SUMMARY: High Speed Storage

Date: Thu Sep 08 1994 - 23:29:59 CDT

Last week I asked if anyone could identify High Performance Disk Systems.
Thanks to all who responded.
The responses were as follows: (R. Michael Van Dyk)

The power of Digital's Alpha AXP systems has now been matched by the
performance of the VELOCITOR I/O subsystem. This product combines very fast
storage controllers and disks to handle the demands of the Alpha AXP systems
and I/O intensive applications
You can find out about this using a WWW client like Mosaic to access
DEC's web server (
and search for VELOCITOR.

From: Chris Swanson <>

I have used the "Pluto" (SA100) in the past (and will be again
next week). It seems as if transfer rates are sustainable from about
10 to 20 Mbytes/sec (Burst to close to 25 MBytes/sec). This is
full-duplex speed.
From: Brad - Walker <>

I just finished a high-speed SCSI board for Sun workstations. I was able
to sustain 18MB/sec. with no problem. The company that sells it is called
Antares Microsystems 408-370-7287.

From: (John Marsh)

We make a high-performace memory system, called the SAM-200, which is
DRAM-based and so is very fast, and can hold up to 8 GBytes. Our
current interfaces to SUN computers is either VMEbus or SBus, and the
best we have seen is about 16 MBytes/second from the SBus interface.
We are about to start working on a faster SBus implementation, but
that, as they say, is stil vaporware.

We do have a HIPPI interface that runs at up to 98 MBytes/second, but
I do not know of a good HIPPI interface for the SUN that would not be
limited by going through an intermediate step, such as VMEbus. Our box
can go very fast; the limitation is usually the target bus, or computer
operating system overheads. If you have any possibility of volume,
then we might be willing to take on a custom or special interface for
your application. We are also multi-ported, so that might be of
interest if you need to share data.

From: (Ken Burns)
Subject: disk IO
        I'm fresh off a SPARCstorage class and can help with the numbers and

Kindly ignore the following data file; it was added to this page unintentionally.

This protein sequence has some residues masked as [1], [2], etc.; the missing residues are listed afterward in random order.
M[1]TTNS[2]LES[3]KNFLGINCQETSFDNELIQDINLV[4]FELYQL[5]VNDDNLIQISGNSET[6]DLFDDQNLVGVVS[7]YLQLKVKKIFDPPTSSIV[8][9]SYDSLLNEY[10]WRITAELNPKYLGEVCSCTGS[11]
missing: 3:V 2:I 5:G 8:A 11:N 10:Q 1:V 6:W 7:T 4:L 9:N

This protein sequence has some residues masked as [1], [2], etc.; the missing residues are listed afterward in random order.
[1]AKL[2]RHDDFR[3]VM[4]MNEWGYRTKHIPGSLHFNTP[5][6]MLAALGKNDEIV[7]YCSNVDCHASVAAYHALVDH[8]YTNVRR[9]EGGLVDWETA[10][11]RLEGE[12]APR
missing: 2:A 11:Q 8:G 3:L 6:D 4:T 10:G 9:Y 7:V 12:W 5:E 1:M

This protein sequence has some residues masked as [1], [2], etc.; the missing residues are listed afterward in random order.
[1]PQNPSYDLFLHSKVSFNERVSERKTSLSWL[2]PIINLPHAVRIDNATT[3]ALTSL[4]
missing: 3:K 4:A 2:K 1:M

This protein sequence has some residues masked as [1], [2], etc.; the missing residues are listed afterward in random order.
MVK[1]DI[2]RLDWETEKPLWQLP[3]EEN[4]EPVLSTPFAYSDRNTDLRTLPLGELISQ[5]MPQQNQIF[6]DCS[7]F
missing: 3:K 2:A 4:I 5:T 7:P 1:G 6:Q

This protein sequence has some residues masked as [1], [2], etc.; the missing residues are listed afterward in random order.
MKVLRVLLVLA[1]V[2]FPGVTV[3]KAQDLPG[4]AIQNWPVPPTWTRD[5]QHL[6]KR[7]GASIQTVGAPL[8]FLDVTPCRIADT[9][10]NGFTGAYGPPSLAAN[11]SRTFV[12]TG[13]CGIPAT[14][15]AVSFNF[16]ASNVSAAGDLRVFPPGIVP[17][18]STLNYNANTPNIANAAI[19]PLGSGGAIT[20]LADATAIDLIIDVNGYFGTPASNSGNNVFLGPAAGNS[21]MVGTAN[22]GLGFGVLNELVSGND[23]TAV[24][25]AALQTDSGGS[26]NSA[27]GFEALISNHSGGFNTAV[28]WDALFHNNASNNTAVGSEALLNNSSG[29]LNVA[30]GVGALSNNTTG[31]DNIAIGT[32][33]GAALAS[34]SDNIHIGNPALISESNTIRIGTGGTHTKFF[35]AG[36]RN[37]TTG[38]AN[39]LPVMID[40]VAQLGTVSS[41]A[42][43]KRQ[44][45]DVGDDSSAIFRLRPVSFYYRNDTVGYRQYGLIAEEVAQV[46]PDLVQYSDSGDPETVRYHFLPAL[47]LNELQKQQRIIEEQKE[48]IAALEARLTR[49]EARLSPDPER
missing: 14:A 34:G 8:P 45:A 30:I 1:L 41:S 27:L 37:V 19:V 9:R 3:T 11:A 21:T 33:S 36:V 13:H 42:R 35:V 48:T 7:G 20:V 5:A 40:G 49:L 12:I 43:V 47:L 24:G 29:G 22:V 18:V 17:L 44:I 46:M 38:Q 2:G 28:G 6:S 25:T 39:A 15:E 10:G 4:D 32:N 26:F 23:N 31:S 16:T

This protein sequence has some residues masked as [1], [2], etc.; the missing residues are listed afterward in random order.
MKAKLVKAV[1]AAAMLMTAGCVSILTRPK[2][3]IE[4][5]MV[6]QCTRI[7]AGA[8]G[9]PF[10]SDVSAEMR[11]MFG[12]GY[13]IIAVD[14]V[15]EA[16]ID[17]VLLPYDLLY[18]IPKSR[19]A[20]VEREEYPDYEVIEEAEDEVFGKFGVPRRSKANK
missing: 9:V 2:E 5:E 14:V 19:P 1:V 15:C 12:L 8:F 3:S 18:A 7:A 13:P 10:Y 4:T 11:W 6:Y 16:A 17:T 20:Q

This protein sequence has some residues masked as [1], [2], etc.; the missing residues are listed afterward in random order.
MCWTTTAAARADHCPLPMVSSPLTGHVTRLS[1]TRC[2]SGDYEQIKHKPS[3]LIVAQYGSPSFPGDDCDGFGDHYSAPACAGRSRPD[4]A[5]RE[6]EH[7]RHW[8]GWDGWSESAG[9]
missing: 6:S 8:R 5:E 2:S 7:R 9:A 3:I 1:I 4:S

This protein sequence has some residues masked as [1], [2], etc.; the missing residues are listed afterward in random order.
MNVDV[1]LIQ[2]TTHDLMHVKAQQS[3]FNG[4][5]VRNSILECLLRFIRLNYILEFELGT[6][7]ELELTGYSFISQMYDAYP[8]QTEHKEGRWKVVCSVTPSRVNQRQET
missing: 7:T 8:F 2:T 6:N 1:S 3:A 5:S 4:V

"facts" of the SSarray. The box is tentativily rated at 2000 IO's per second,
by comparision a standard SCSI disk is good for 50 to 100 IO's/second. The
box has six separate SCSI II fast/wide internal buses. The disks are currently
1 Gigabyte Seagate disks, so if you set up a striped 4 gigabyte slice you should
get 4 disks on a single partition. This is the "advertised" best setting for
the box. In just playing with the box on a SS1000 and two disks stripped I
was able to sustain 500 IO's on this file system will running tar to another
file system and dd to a third.

        Something to note is that 25 Meg/second is full-duplex, it can be
written to, while also reading from the the "pipe." The next best box is
the DG Clarion which is SCSI II fast/wide into the box, but only SCSI II fast
internal can only achieve 20 Meg burst in a single direction. The difference
under load between these two boxes is probably a factor of 4 to 6 in favor of
the Sun Storage array.

Best measured I've seen is 11meg/sec.
I haven't looked at the Sun unit though.

From: (Birger A. Wathne)

But I don't think you can expect 25Mb/sec for sequential data access
from a single file... You would have to check directly with each
manufacturer for those kind of figures.

I guess 25Mb/sec is max throughput on the bus (upgradeable to 50Mb/sec),
but to reach this capacity, you may have to read from several files, etc...
I don't know enough about the cluster yet, but I'll have find out these things
some day.

As the cluster has 6 high-speed SCSI chains, you may still reach 25Mb/sec
continuous data rate on sequential access, but check with Sun for

Fast-Wide-Differential SCSI should offer 20Mb/sec transfer rate.
Running software striping (DiskSuite) over several chains should theoretically
offer a lot of bandwidth. but are the disks able to read that fast? I would
guess you could stripe severl disks on the same chain without banging
your head against scsi bus throughput. At least with these fast buses.

You should even be able to run 2 or 3 ordinary fast scsi disks on each
ordinary fast scsi-2 chain. If you then add 3 scsi chains, and interleave
the data (using DiskSuite and striping), you may be able to get something
approaching 30 Mb/sec. But you will need to balance the number of disks
on each chain with the max sequential data transfer rate of each disk.

From: "HALL, BRYAN D." <>
     I'd recommend against the SA1000 for big-block fast I/O. The reason
is that it does not support RAID 3, but only 0, 1, and 5. You will get
much quicker transfer rates from something like a Megadrive SCSI F&W
raid box set to level 3, with the high-speed baracuda 7200 rpm drives.
In otherwords, with the correct F&W controller (buffered) on the sun
side, you can actually get 20MB/sec continous.

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